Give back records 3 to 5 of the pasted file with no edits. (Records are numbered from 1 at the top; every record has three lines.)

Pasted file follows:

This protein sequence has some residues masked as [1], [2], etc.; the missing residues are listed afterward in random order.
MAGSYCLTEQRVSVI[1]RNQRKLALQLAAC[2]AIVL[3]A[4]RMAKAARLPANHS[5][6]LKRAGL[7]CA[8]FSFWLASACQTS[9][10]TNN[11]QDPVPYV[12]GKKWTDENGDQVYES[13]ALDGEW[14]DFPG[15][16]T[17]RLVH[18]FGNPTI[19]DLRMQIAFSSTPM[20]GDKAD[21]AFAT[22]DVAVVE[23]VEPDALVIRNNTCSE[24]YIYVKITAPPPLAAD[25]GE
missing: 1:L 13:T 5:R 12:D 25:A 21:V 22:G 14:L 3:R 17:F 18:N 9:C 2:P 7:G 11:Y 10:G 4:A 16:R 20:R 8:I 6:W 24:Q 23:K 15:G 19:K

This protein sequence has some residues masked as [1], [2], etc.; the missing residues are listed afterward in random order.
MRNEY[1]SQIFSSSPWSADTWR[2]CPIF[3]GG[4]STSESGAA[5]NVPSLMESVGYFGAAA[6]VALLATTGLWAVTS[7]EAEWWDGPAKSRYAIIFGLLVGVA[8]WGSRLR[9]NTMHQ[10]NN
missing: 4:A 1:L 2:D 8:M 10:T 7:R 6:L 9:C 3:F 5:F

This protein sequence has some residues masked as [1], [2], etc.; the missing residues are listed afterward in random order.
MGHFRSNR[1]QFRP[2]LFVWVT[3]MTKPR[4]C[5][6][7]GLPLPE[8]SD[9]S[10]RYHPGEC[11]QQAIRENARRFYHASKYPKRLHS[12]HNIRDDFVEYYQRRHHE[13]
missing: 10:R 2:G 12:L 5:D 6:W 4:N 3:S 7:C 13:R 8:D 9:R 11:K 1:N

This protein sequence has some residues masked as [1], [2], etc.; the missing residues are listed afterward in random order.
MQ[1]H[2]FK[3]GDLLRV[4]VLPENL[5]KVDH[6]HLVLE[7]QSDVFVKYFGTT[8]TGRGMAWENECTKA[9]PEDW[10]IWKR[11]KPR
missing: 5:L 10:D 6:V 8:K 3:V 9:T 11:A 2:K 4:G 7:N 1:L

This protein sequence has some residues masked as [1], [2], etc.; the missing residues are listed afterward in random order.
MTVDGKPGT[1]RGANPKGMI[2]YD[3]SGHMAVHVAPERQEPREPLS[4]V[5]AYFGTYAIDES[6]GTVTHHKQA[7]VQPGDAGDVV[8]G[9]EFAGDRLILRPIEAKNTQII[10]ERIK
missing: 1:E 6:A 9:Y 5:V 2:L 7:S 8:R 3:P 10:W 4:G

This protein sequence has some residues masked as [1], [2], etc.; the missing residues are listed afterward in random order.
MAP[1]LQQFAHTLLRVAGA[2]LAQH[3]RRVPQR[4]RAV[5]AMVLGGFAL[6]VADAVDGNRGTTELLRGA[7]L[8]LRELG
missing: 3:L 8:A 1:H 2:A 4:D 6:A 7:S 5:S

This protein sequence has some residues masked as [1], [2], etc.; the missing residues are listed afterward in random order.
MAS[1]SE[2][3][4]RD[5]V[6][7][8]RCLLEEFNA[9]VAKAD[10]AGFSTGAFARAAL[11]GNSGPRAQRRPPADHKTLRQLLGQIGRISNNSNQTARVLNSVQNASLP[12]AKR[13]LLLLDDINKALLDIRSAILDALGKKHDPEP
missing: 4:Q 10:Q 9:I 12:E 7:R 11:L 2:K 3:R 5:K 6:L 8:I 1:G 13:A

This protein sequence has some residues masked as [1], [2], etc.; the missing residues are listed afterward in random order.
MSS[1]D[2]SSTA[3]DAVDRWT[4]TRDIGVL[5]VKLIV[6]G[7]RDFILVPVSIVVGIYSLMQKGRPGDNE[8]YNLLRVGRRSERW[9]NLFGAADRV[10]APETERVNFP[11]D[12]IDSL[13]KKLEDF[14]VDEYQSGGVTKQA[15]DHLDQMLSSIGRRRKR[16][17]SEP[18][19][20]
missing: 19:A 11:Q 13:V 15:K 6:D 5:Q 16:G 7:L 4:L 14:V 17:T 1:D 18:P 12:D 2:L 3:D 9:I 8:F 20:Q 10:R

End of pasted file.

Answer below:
This protein sequence has some residues masked as [1], [2], etc.; the missing residues are listed afterward in random order.
MGHFRSNR[1]QFRP[2]LFVWVT[3]MTKPR[4]C[5][6][7]GLPLPE[8]SD[9]S[10]RYHPGEC[11]QQAIRENARRFYHASKYPKRLHS[12]HNIRDDFVEYYQRRHHE[13]
missing: 10:R 2:G 12:L 5:D 6:W 4:N 3:S 7:C 13:R 8:D 9:R 11:K 1:N

This protein sequence has some residues masked as [1], [2], etc.; the missing residues are listed afterward in random order.
MQ[1]H[2]FK[3]GDLLRV[4]VLPENL[5]KVDH[6]HLVLE[7]QSDVFVKYFGTT[8]TGRGMAWENECTKA[9]PEDW[10]IWKR[11]KPR
missing: 5:L 10:D 6:V 8:K 3:V 9:T 11:A 2:K 4:G 7:N 1:L

This protein sequence has some residues masked as [1], [2], etc.; the missing residues are listed afterward in random order.
MTVDGKPGT[1]RGANPKGMI[2]YD[3]SGHMAVHVAPERQEPREPLS[4]V[5]AYFGTYAIDES[6]GTVTHHKQA[7]VQPGDAGDVV[8]G[9]EFAGDRLILRPIEAKNTQII[10]ERIK
missing: 1:E 6:A 9:Y 5:V 2:L 7:S 8:R 3:P 10:W 4:G